Who here has heard of Singapore? Who here knows where it is? Who here knows anything about it?
I concede that answers to these questions might have changed since the popularity of the movie “Crazy Rich Asians”, but by and large, as a Singaporean living in the USA, I usually expect the response to the first question to be “Is that in China?”
In fact, an avid arts observer, who used to work at the UN, came up to me after a recent salon showing [a portion of what I will soon be sharing at an informal showing at CounterPulse], and advised me to provide more information about “where Singapore is” for the general public. Just because she knew where it was, she said, didn’t mean that other audience members did. “Do you know where Sri Lanka is?” she asked.
Yes, I do know where Sri Lanka is (and I dare say many Sri Lankans know where Singapore is), but that’s beside the point. And no, Singapore is not in China, although its population is comprised of a majority of Singaporeans of Chinese descent, followed by those of Malay, and Indian descent. Its closest neighbors are Malaysia and Indonesia, which situates it in Southeast Asia.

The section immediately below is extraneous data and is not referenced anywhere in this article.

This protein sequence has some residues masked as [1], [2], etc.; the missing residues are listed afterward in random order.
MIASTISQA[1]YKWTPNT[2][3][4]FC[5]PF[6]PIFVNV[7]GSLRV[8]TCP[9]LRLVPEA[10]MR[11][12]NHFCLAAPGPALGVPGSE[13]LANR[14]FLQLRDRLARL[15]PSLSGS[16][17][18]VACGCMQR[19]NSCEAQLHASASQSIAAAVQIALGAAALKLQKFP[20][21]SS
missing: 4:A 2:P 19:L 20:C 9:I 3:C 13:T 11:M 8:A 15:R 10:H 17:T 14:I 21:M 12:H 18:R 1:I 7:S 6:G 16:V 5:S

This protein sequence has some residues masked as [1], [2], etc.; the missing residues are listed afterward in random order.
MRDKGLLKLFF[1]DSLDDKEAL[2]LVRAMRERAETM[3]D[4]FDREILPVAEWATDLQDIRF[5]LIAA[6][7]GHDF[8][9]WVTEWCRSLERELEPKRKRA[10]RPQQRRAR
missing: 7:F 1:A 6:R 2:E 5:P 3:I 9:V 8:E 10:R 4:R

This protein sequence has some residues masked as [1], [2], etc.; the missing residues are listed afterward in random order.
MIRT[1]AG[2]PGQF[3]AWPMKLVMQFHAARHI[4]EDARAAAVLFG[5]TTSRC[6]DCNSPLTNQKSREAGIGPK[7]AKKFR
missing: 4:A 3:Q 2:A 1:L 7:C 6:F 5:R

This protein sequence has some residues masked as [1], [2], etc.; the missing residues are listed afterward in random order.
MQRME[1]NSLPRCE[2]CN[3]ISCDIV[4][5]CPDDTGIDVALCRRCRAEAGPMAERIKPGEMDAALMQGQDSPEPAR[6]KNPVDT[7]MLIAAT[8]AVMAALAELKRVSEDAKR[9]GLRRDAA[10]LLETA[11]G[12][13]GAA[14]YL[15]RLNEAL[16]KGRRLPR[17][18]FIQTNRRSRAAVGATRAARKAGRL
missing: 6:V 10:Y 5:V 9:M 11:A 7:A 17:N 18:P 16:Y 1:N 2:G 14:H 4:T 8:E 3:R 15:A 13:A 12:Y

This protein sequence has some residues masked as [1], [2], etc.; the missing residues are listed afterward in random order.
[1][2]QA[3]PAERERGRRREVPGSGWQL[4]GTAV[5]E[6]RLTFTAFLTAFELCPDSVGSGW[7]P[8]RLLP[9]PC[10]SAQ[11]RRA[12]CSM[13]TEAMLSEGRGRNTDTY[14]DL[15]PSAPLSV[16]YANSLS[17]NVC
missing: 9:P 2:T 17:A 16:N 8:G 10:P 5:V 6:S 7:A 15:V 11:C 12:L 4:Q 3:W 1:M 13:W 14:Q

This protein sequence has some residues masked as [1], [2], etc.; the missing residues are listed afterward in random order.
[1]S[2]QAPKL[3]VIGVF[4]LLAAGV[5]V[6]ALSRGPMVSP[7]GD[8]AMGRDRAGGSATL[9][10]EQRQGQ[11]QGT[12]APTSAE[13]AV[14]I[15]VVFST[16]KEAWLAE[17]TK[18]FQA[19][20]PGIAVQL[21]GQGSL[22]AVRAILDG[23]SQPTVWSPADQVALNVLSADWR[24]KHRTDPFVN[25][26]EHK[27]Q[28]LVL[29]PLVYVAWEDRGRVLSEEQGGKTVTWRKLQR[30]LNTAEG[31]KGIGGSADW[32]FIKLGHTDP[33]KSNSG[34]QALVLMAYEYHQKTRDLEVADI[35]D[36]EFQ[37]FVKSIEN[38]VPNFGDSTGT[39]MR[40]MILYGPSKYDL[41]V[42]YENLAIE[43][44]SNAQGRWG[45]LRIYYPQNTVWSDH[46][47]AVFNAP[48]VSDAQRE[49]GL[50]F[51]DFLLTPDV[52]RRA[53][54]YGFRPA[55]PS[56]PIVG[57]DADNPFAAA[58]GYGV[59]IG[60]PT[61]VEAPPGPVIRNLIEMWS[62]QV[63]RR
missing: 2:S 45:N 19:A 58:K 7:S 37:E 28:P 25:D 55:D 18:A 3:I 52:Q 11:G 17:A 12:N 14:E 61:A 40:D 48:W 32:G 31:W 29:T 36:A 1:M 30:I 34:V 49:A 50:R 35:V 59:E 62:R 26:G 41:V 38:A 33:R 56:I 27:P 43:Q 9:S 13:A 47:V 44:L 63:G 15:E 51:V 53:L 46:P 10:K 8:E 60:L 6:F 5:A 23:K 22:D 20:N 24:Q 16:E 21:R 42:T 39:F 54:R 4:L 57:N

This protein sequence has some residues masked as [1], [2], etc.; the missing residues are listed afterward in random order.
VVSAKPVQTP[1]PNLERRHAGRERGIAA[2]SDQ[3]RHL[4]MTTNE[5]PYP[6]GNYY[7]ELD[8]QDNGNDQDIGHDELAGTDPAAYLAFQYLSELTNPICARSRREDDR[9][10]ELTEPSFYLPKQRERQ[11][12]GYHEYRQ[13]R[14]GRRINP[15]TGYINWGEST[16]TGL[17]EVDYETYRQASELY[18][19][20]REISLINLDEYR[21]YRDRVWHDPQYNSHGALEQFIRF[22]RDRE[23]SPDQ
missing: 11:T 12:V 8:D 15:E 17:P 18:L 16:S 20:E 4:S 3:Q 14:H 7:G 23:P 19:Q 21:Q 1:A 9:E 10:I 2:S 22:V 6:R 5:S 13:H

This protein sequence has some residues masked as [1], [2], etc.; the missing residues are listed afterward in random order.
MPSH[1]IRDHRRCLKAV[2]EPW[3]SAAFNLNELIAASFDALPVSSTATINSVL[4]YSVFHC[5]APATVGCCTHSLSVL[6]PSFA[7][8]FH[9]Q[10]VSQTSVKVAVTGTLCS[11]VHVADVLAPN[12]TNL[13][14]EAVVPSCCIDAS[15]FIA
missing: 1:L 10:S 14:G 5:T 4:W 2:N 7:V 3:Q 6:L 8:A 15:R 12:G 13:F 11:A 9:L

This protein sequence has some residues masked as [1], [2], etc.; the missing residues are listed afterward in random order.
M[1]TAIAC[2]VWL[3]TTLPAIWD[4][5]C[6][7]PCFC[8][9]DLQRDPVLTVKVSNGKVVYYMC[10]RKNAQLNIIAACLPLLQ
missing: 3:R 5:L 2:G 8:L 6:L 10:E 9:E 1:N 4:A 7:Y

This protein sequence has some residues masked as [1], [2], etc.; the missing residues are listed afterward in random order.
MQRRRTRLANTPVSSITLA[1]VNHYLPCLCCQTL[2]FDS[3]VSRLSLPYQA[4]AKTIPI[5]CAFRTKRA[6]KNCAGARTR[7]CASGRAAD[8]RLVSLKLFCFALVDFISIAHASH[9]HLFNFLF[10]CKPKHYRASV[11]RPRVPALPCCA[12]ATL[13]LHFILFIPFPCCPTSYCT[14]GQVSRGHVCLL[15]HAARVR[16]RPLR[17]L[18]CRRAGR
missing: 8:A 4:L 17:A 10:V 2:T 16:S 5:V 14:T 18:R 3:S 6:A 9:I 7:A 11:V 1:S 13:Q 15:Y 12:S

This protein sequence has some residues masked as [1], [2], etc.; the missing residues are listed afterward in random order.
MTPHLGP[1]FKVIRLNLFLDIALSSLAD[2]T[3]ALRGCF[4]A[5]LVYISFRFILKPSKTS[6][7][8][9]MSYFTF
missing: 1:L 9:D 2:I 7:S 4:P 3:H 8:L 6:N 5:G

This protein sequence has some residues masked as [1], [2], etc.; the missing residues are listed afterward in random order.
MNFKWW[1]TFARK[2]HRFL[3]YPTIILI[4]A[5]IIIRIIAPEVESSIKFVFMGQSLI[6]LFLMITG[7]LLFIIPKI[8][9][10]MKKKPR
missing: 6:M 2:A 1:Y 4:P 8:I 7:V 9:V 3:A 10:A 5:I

As to what one might know about it, I wonder if it might interest you to know about what is now referred to as the “Fake News Bill” that just went into effect there on October 2, 2019. Or perhaps the Yale-NUS debacle which became public fodder when a course entitled “Dissent and Resistance in Singapore” “Dialogue and Dissent” was canceled by the college two weeks before it was due to begin. Perhaps one thing to know about Singapore, at least, is that its people are practiced hands at mud-slinging.
We have also mastered the art of unremembering. We practice it when truth is too inconvenient, reality too painful, thinking too damn hard. We unremember the time when fake news was called propaganda. We unremember the bravery of those who had fought, revolutionarily, for the independence of what is now our nation-state. We unremember our own privileges of living in a “nanny state”, the safety, the prosperity. We unremember a time when our fathers, our friends, were political exiles. We unremember the giddiness of winning an election that we don’t know we will win before it is over. We unremember the best of times. We unremember the worst of times. Unremembering is a sword we disarm opponents and dissidents with. We then kill them with professions of loyalty and love. Love for our country.
Yes, love is irrational, and I love my country.
But am I really writing about Singapore? Where are you from? Am I writing about your country, too?
Belinda He is an ARC Seed Artist-in-Residence. Photo of Audience participant, Audra Puchalski